Bank of China Ltd. turned over records in a case brought by Gucci America Inc. after a U.S. judge fined it $50,000 a day for not complying with subpoenas seeking information about Chinese makers of counterfeit luxury goods. U.S. District Judge Richard Sullivan in New York found the Beijing-based bank in contempt in November for disobeying orders to turn over account information that the Italian design house needed to trace and recover money from the sale of counterfeits.
The bank fought back, arguing that Judge Sullivan lacked the jurisdiction necessary to require it to produce evidence and said doing so would force it to violate China’s banking laws. Sullivan’s order cited the bank’s “refusal to comply with U.S. law, while it continues to receive the benefits attendant to its banking activity in the United States.” He said the bank was “flouting” his orders.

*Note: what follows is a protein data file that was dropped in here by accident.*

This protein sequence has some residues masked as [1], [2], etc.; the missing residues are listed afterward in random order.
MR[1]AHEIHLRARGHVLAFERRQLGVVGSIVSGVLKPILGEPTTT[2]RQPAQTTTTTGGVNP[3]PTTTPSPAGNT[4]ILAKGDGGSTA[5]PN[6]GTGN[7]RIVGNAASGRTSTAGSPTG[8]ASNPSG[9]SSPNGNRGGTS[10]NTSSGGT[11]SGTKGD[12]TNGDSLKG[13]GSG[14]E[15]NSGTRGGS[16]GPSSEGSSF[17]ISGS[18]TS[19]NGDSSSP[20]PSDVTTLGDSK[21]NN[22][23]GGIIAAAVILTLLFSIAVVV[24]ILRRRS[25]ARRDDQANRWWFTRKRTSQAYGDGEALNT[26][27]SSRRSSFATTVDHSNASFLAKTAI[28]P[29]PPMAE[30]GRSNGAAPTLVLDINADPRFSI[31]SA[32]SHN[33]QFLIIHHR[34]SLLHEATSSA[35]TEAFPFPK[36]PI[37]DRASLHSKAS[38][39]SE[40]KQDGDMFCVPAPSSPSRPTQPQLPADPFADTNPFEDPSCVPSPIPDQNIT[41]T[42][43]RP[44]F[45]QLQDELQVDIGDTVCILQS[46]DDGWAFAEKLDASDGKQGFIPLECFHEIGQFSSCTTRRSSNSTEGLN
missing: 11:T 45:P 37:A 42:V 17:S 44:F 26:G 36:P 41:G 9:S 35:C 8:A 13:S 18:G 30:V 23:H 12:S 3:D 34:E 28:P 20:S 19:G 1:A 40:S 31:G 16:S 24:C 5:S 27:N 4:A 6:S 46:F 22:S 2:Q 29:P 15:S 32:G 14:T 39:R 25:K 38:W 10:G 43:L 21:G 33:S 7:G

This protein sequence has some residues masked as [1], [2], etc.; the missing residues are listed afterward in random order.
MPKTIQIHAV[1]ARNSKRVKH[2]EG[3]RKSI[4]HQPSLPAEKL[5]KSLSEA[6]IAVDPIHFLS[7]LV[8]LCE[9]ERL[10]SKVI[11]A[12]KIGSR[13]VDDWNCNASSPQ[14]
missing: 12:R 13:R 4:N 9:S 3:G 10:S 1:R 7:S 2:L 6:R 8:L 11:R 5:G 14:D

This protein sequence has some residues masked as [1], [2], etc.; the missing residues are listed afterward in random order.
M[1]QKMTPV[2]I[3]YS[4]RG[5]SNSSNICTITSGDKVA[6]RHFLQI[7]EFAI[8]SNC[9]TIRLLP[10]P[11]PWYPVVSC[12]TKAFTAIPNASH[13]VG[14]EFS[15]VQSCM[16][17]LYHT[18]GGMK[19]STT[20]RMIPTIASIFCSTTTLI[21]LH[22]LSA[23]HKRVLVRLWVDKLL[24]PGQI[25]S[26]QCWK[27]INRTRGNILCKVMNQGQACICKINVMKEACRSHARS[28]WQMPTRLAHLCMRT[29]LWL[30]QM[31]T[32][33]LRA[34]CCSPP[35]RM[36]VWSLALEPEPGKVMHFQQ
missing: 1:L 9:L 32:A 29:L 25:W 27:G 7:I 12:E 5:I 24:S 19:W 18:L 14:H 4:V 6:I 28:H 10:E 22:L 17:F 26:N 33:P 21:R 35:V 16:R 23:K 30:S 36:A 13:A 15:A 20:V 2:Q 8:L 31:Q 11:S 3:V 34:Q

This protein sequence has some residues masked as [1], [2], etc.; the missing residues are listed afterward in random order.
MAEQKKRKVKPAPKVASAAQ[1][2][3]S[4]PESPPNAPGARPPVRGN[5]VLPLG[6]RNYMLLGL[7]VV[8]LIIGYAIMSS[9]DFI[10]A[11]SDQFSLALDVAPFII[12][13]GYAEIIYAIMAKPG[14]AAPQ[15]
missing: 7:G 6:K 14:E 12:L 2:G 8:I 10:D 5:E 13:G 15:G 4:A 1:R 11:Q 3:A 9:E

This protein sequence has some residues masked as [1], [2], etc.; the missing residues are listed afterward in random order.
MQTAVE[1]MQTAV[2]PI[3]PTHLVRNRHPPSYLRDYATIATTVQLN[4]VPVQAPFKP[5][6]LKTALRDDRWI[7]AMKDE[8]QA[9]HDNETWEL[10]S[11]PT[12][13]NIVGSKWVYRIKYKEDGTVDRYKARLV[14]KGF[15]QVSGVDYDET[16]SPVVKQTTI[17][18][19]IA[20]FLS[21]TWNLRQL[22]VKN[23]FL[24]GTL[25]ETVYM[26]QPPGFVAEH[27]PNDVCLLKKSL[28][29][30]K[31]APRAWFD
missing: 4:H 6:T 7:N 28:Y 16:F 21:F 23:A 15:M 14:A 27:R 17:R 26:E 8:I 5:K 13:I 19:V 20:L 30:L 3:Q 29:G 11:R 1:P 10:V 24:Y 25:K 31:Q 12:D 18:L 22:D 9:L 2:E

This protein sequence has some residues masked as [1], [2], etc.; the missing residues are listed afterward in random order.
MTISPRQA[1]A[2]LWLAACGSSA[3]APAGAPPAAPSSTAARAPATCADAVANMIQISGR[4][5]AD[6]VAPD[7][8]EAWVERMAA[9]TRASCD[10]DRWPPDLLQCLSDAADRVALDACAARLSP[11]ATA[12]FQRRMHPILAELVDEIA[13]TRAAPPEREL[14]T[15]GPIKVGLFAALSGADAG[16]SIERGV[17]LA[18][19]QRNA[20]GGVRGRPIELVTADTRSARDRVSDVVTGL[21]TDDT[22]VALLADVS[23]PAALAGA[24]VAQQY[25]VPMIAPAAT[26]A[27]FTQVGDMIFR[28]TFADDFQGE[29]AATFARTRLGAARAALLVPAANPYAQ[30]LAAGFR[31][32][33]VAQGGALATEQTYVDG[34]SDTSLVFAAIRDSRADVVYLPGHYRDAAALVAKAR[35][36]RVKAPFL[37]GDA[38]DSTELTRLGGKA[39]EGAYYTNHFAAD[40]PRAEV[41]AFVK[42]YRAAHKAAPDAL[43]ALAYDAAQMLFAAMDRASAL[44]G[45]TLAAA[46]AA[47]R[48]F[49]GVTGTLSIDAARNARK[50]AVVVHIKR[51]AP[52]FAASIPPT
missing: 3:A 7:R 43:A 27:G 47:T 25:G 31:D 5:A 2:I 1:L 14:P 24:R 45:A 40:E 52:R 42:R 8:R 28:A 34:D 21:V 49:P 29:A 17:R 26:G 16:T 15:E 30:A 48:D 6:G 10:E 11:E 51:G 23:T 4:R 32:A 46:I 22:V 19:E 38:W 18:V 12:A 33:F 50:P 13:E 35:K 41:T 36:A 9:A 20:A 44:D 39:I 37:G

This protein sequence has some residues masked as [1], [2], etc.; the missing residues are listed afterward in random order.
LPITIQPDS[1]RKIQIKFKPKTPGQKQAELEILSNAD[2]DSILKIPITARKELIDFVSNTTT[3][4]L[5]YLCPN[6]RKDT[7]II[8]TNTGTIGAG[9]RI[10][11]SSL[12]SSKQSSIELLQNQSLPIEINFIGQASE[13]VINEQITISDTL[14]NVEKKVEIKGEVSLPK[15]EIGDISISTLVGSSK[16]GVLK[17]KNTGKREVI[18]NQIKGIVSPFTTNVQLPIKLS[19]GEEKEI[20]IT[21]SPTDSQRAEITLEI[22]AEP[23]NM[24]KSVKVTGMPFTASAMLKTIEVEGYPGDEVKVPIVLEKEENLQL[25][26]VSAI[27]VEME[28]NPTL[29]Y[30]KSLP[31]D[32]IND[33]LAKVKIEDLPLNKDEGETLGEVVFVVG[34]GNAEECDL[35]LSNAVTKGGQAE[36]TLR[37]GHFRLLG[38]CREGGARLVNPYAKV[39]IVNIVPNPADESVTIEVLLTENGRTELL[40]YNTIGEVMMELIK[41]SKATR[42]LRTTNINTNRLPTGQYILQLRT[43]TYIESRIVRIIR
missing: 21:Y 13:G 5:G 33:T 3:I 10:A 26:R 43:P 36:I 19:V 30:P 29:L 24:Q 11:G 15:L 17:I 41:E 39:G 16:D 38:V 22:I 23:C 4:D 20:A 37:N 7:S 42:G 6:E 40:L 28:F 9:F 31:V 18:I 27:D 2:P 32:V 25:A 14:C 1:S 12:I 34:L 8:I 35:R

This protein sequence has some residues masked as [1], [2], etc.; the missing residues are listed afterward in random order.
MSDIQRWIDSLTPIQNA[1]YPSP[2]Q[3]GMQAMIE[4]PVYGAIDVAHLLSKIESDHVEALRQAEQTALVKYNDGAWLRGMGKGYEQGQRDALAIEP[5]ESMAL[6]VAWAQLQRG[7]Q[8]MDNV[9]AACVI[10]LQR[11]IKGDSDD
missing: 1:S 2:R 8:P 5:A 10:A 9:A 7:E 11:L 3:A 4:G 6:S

Bank of China, which is controlled by the Chinese government, is one of the biggest banks in the world, with global assets of about $2.5 trillion, $65 billion of which are held by five branches in the U.S.
The case is Gucci America Inc. v. Weixing Li, 10-cv-04974, U.S. District Court, Southern District of New York (Manhattan).